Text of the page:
1. Yes, I will do.

Sounds slightly off when analysing it but I probably wouldn't bat an eyelid if I heard it as a response to the "do you want cake" question.

Will you be late?

  1. Sorry, I will.

Seems fine to me as a polite answer if the organiser or someone who would otherwise be disappointed by your absence is asking the question. Other alternatives for polite answers would be "I'm afraid I will".

  1. Yes, I will
  2. Yes, I will be
  3. I will.

These I would expect more in a case of when someone not in a position to complain about you being late asks you the question. Like a friend asking "Will you be late for that meeting you have with your boss?". These could also be slightly less polite/slightly more terse answers, though again, said in the right tone of voice, they wouldn't come across as positively rude.

Are any of these short positive answers "wrong"?

Here is the list of short negative answers.

Will you be having cake?

  1. No, thank you.

Polite answer.

  1. No, I will not.

This one sounds rude/abrupt to me. "I will not" tends to be quite emphatic these days. "No, I won't" is perfectly fine to my ears and less insistent.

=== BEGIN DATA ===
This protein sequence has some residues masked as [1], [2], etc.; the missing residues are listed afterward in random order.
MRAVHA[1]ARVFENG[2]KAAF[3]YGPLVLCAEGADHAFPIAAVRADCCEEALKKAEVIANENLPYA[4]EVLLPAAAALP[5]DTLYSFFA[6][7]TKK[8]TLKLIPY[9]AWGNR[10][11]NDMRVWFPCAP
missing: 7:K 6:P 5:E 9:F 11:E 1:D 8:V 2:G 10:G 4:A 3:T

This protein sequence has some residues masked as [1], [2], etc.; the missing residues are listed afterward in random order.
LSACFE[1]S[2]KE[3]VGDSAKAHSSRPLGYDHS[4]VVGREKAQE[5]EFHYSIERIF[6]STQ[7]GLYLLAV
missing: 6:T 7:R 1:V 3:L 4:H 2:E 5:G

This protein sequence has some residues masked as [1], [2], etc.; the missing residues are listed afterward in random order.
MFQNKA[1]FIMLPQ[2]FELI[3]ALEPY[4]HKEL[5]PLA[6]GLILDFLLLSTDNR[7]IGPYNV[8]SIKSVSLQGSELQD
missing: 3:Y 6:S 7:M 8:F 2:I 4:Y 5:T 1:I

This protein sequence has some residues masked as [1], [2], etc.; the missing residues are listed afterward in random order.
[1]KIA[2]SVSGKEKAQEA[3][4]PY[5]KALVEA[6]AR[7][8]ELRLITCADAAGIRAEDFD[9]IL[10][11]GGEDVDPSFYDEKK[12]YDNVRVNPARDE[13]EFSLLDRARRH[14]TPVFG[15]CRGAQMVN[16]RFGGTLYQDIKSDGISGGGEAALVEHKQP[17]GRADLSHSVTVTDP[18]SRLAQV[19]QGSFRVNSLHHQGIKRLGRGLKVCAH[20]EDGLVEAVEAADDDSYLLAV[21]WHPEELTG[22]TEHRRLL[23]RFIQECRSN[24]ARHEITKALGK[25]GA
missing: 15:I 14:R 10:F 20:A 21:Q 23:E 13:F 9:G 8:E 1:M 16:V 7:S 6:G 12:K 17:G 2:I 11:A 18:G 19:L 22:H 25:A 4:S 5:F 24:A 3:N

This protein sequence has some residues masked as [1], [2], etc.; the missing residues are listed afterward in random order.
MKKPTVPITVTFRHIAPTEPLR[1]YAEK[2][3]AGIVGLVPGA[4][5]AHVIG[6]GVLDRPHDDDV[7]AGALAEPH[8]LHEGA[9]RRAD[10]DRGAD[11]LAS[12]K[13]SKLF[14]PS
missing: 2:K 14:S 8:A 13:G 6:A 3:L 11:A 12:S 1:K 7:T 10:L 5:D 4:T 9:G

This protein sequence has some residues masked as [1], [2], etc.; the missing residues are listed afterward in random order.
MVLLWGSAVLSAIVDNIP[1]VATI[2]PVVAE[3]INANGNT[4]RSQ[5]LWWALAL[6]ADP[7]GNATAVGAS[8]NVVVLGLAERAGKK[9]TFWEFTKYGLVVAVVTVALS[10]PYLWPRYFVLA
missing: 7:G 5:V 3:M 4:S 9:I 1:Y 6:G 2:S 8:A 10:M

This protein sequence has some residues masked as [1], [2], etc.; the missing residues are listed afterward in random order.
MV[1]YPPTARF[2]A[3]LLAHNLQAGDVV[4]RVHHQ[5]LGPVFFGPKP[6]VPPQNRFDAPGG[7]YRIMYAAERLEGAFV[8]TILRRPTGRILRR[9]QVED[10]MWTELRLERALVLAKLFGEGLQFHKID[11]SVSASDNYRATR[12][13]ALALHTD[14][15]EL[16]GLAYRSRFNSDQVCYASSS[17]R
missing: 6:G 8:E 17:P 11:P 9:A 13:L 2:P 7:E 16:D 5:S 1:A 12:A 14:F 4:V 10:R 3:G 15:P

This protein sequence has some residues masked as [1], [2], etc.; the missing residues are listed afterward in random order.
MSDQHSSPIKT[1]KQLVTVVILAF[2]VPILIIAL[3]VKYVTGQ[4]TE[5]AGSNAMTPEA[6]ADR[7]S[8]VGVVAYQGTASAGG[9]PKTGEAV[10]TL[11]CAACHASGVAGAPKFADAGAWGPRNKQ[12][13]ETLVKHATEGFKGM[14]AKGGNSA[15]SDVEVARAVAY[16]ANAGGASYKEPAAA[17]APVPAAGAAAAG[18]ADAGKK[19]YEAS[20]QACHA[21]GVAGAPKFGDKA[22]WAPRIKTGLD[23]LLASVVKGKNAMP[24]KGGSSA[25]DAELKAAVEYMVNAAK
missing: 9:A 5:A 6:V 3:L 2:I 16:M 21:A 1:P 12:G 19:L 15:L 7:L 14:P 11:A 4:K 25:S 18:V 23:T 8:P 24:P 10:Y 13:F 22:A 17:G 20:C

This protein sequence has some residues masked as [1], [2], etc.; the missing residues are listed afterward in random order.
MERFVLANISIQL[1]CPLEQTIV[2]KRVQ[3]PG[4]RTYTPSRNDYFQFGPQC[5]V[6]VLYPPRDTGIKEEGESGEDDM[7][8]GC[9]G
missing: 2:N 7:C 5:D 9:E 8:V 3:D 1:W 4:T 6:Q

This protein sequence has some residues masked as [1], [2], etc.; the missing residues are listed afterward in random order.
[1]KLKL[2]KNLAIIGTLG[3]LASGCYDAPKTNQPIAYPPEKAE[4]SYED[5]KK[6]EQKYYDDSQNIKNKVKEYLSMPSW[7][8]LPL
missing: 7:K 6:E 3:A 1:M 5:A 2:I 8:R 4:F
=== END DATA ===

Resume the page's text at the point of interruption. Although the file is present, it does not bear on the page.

1. No, I won't be

Again, not impolite, but not particularly polite either. Said in the right tone of voice you wouldn't take offence to it, and again, it'd be used in situations when you aren't being offered cake but instead asked out of curiosity.

  1. I won't, thank you.

Equivalent to 1 to my ears.

Will you be late?

  1. No, I will not

See 2 in the cake question; this would come across as emphatically denying your lack of punctuality, and could be interpreted as you being defensive/getting cross at the suggestion that you would be late.

  1. No, I won't
  2. I won't be

These two sound equivalent to me and would be the answer to the question used in most cases.

  • Are all the answers idiomatic? Are any non-standard?

The only one that sounds slightly off to me is "Yes, I will do" but as I said I probably wouldn't even notice if someone said it to me.